Today, colourless-directionless-contentionless (or CDC) ROADM architectures are currently in development to bring about even more flexible networks. In this new architecture, any colour of light can be sent in any direction at any given time without causing interference on the network. This additional network flexibility, combined with improved performance from 40G or 100G transmission rates, would allow carriers to set up or upgrade data paths efficiently within the network, vastly improving bandwidth availability where it is most needed.

The move to CDC ROADMs, and the more flexible networks they enable, is part of a wider trend within the telecoms industry: the need to keep pace with increased network traffic demand. It was only a short time ago that core network speeds of 10G were considered sufficient, but the growth of bandwidth hungry applications has meant that operators have had to quickly look to 40G and 100G to provide the necessary capacity. Indeed, the current belief in the industry is that 100G is a 'sweet spot' and there is evidence that some operators might skip the stepping stone of 40G altogether.

As the industry moves to 100G transmission, something very interesting happens to the optical transmission technique – it becomes coherent. This means that the network is becoming much more sophisticated – instead of light simply being switched on and off to transmit traffic, coherent networks use pure beam lasers to send the data through the network, with phase variations imposed onto the optical beam representing the binary datastream being transmitted. A local oscillator laser is used to extract the 100G data stream by interfering optically with the incoming signal. Electronic processing is then employed to remove noise and reconstruct the 100G data reliably.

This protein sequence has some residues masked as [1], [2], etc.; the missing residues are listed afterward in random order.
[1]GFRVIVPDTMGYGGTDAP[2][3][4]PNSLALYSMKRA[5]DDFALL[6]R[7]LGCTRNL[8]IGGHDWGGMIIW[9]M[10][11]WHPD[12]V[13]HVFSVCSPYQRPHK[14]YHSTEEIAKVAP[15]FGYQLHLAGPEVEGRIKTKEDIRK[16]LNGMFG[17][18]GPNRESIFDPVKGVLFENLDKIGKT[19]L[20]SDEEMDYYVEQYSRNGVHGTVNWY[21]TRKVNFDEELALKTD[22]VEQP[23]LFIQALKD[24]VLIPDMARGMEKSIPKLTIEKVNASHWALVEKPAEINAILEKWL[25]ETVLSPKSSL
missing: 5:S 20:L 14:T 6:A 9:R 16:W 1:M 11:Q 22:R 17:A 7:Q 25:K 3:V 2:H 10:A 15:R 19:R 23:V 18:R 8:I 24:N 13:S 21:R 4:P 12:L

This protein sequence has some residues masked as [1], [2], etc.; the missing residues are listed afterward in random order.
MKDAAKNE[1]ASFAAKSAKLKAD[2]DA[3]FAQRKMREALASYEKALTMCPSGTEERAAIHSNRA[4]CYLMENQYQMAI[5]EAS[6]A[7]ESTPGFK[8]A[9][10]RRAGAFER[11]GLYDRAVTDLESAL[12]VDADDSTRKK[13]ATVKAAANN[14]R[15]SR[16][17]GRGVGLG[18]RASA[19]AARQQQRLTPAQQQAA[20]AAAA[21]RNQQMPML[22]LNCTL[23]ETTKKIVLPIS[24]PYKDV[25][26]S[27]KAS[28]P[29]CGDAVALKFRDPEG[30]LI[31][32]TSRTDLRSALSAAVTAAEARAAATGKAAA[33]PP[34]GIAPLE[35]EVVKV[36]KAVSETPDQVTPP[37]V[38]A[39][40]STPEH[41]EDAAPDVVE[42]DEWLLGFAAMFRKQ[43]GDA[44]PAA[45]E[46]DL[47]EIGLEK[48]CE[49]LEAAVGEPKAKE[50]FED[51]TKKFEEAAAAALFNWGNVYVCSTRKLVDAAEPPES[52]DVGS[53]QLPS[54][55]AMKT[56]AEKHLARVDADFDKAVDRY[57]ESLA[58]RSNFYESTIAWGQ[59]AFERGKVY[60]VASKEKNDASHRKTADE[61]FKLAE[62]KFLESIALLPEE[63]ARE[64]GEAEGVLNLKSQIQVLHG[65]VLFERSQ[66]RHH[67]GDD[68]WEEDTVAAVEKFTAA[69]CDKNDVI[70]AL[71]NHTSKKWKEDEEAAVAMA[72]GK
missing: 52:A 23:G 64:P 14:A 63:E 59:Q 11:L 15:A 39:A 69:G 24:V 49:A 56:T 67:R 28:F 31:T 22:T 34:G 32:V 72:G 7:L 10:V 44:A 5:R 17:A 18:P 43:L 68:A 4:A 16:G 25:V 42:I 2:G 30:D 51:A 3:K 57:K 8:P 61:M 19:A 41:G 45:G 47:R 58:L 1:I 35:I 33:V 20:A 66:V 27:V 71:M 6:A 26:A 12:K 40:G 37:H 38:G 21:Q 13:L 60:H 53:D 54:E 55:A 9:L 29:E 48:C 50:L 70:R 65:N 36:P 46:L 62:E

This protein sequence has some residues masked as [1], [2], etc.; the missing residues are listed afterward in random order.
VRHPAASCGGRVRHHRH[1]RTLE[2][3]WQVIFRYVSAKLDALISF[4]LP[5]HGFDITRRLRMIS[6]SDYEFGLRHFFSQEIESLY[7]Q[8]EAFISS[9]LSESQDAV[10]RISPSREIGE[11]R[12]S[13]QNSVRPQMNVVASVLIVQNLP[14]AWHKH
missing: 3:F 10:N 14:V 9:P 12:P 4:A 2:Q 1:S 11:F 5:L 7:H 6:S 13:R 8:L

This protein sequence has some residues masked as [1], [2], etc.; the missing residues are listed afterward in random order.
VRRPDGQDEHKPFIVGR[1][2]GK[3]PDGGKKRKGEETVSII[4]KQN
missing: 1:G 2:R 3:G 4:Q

There is a high degree of optimism in the telecoms industry around 100G and the general belief is that it will be deployed in the field sooner, rather than later. In fact, we are already seeing the first live deployments of 100G systems and expect the pace to gather rapidly over the short term. Despite this optimism, however, it is clear that the industry should not underestimate the technical challenges that remain around the deployment of both 100G and CDC ROADM architectures. It is vitally important that there continues to be a sustained and significant investment at the module level to guarantee that the right equipment is being provided to network equipment manufacturers and operators alike and companies such as JDSU are already addressing these challenges.

It is an inescapable fact that the services that can be delivered over the internet, as well as across private and corporate networks, will always be constrained by the physics of the technology platforms on which they are founded. The work and investment underway today, around the key areas of 100G coherent technology, as well as the advances in optical switching, means the telecoms industry is well placed to deliver networks that will be able to offer an enhanced range of data rich services that will further transform our lives.

For the end user, this will mean that download times will be improved dramatically, enabling ever richer content and services. It is JDSU's belief that optoelectronics holds the key to the successful delivery of these networks and it anticipates further innovations across this field in the coming years.

Sinclair Vass is JDS Uniphase's senior marketing director for communications and commercial optical products.

Sinclair Vass